F.A. Hayek on Meet The Press in 1975 – A Must Listen!
One of my favorite posters, John, over at Swords Crossed posted a diary with a link to a recording of Hayek on a 1975 Meet The Press Show, so I wanted you all to have the chance to hear it, amazing how relevant his words are today! Peter Boettk Writes; This is F.A. Hayek in 1975 on Meet the Press. If you have never listened | Read More »
Notes on the crisis
I’m standin’ in the shadows with an aching heart I’m lookin’ at the world, tear itself apart — Bob Dylan, “Mississippi” Here Dylan has given us a brilliant summation of the condition of the simple citizen in the face of the economic crisis that exploded in our faces in mid-September, and which may well prove more momentous than another calamity, another September, seven years earlier. | Read More »
At What Price A Domestic Auto Industry?
This week, Congress returns to the question of what to do with the domestic auto industry, Detroit’s humbled Big Three. And the options range from awful to unthinkable. Yesterday we got a reading of auto sales in November. The story was extremely bad. Continuing the trend from October, sales were down anywhere from a third to a half, across all the manufacturers who sell in | Read More »
No More Windfall Profits Tax
Good on the President-elect for this decision: President-elect Barack Obama is not planning to implement a windfall profit tax on oil companies because prices have dropped below $80 a barrel, an aide said on Tuesday. “President-elect Obama announced the policy during the campaign because oil prices were above $80 per barrel,” an aide on Obama’s transition team said. “They are currently below that now and | Read More »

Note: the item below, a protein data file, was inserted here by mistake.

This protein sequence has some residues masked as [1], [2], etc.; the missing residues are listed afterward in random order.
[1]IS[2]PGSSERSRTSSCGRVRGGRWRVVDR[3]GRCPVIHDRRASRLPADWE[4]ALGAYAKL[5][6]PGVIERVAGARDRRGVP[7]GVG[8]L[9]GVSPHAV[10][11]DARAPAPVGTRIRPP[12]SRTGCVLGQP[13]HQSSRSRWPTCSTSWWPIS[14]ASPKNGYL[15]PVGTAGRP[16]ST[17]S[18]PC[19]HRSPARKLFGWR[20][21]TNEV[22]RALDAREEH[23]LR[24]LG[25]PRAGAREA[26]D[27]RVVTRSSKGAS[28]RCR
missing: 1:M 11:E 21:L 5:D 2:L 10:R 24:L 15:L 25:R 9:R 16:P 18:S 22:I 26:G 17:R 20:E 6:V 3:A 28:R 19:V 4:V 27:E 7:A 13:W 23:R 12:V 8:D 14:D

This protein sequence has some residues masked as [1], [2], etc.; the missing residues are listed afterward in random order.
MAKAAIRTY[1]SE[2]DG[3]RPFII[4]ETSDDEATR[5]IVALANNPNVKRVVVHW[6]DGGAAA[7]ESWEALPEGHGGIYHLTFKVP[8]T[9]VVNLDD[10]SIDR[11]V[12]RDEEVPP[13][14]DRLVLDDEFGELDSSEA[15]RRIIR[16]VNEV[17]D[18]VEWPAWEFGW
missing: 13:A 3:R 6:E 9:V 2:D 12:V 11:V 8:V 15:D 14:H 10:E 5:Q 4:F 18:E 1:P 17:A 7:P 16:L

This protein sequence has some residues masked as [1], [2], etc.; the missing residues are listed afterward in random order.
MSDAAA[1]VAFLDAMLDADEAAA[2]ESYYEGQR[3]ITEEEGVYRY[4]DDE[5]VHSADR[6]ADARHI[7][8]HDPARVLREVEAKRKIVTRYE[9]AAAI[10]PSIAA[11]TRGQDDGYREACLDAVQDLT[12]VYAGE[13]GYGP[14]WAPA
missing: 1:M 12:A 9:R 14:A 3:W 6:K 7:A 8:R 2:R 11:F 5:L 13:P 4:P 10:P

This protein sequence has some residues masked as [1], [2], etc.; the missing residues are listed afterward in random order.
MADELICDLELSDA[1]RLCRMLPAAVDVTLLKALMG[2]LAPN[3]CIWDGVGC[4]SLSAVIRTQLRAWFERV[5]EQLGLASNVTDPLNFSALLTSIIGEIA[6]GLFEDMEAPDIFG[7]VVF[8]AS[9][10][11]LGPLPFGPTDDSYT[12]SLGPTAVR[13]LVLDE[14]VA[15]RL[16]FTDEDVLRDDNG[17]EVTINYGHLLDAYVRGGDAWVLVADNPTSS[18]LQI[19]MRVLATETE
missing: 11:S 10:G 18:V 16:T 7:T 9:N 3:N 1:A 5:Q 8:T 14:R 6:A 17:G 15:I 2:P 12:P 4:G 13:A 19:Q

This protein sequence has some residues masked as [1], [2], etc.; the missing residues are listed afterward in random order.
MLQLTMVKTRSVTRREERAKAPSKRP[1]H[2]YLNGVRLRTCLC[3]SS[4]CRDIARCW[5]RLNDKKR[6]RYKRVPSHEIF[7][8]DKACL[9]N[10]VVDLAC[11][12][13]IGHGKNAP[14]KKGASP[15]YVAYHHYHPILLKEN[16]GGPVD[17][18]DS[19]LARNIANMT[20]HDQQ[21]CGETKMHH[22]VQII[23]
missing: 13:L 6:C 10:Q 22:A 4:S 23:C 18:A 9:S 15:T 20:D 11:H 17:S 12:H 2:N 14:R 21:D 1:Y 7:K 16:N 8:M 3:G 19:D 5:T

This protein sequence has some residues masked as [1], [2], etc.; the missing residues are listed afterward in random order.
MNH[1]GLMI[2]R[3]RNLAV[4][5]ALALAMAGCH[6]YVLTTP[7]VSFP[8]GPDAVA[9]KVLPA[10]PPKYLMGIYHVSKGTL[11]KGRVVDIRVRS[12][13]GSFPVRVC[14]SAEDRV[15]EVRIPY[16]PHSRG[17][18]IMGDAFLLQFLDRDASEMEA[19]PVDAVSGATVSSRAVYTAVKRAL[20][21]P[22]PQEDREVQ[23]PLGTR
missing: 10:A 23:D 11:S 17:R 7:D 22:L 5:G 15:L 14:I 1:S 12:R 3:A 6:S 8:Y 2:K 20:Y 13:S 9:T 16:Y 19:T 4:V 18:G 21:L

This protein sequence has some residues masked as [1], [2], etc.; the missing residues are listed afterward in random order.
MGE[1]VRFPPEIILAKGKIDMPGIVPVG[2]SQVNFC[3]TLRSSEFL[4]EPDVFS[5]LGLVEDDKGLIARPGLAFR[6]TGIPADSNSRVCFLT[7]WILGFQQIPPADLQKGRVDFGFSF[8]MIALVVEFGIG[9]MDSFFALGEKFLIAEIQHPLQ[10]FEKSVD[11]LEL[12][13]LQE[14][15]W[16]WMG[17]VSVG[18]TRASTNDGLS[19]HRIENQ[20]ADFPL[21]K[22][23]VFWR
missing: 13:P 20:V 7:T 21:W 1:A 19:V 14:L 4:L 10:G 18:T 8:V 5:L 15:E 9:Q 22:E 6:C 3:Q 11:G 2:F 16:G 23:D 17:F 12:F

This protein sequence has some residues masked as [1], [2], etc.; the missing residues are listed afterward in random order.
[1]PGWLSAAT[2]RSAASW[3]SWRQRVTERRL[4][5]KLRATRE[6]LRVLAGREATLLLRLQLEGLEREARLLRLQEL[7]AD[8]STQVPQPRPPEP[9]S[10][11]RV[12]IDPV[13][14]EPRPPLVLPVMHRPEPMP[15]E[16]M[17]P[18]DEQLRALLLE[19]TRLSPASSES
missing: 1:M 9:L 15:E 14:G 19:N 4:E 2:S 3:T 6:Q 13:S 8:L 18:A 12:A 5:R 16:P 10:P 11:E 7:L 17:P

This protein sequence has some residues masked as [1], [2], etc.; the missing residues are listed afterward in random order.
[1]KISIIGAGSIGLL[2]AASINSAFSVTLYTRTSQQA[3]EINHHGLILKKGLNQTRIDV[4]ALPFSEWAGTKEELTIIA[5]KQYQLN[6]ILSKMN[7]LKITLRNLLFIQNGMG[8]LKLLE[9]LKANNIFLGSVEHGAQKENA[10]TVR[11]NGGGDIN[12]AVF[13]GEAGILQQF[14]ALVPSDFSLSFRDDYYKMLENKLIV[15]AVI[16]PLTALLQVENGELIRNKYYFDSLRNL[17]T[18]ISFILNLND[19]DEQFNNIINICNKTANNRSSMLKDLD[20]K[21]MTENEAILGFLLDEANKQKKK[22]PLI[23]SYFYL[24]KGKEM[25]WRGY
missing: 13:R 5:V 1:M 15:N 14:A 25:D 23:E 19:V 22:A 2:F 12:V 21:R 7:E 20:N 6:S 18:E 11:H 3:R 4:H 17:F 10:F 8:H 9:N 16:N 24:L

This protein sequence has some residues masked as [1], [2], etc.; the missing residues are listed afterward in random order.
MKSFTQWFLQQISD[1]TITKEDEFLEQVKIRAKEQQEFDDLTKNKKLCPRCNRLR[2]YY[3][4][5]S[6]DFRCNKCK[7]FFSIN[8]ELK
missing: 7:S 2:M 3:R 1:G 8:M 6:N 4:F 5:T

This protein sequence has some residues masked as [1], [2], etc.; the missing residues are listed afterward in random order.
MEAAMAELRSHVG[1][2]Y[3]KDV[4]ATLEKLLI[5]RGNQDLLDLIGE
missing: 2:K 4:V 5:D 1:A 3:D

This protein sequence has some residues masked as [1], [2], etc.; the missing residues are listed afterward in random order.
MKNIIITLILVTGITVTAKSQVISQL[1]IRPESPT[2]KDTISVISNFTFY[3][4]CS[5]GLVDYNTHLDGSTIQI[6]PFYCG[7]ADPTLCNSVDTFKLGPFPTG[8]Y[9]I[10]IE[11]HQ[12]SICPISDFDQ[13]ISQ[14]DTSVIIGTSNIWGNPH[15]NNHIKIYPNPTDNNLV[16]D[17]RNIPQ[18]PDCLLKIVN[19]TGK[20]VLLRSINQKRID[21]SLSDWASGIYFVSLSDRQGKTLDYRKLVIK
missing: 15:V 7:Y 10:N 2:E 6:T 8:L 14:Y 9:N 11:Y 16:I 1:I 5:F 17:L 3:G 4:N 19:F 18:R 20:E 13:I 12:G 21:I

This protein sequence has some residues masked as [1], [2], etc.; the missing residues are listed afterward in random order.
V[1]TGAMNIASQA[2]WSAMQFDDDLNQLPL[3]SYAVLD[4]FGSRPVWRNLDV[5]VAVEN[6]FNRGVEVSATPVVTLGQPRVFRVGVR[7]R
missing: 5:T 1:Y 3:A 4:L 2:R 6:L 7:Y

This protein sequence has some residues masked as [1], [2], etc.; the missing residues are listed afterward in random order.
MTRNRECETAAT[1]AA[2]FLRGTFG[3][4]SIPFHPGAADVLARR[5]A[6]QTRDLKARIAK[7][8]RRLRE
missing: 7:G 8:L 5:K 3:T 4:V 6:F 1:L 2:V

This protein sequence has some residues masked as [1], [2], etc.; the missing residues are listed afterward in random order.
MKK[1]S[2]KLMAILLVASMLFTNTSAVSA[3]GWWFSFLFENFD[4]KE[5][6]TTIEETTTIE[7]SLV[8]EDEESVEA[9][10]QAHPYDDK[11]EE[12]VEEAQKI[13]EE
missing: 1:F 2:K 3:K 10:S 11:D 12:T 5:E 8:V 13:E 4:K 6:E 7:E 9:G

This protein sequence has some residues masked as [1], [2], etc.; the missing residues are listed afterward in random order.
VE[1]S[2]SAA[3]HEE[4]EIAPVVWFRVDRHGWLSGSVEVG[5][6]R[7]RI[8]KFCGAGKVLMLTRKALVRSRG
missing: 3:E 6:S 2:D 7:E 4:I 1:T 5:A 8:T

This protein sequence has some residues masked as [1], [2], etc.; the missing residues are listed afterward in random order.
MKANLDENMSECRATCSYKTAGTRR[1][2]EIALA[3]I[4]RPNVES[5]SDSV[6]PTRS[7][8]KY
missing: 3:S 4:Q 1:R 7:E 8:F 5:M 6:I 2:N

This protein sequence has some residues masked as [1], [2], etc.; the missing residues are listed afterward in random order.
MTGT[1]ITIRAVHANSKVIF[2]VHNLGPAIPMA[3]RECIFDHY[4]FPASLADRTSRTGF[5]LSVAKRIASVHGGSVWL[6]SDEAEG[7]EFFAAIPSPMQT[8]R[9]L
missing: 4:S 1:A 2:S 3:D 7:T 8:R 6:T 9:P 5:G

Tax Havens: Myths v. Facts
It’s time to watch some educational TV. And it’s always worth tuning in with Dan Mitchell:
China Devalues Its Currency
It seems to me that focus has shifted away from China’s economic and financial doings during the acute financial crisis that began last September. The story in China for most of this year and last year has been extremely high inflation (particularly in prices for staple foods), and vigorous measures by the country’s banking and monetary authorities to reduce the formation of credit. Up till | Read More »
Here’s Johnny: The Reemergence Of Keynesian Economics
John Maynard Keynes was born on 5 June 1883 in Cambridge into a well-to-do academic family. His father was an economist and a philosopher, his mother became the town’s first female mayor. Suitably stimulated, he excelled academically at Eton as well as Cambridge University, where he studied mathematics. He also became friends with members of the Bloomsbury group of intellectuals and artists. After graduating, Keynes | Read More »
Mandatory Voluntary Service, Now With Compensation!
In the days following the Presidential election, the Obama team quickly made a transition from campaigning to running some terribly nebulous Office of the President-Elect. On this website, our Dear Leader-Elect proposed a term of mandatory civilian service for high school and college students, perhaps as some odd form of payment for their fervent support of him during his near half-term presidential campaign. The proceeding | Read More »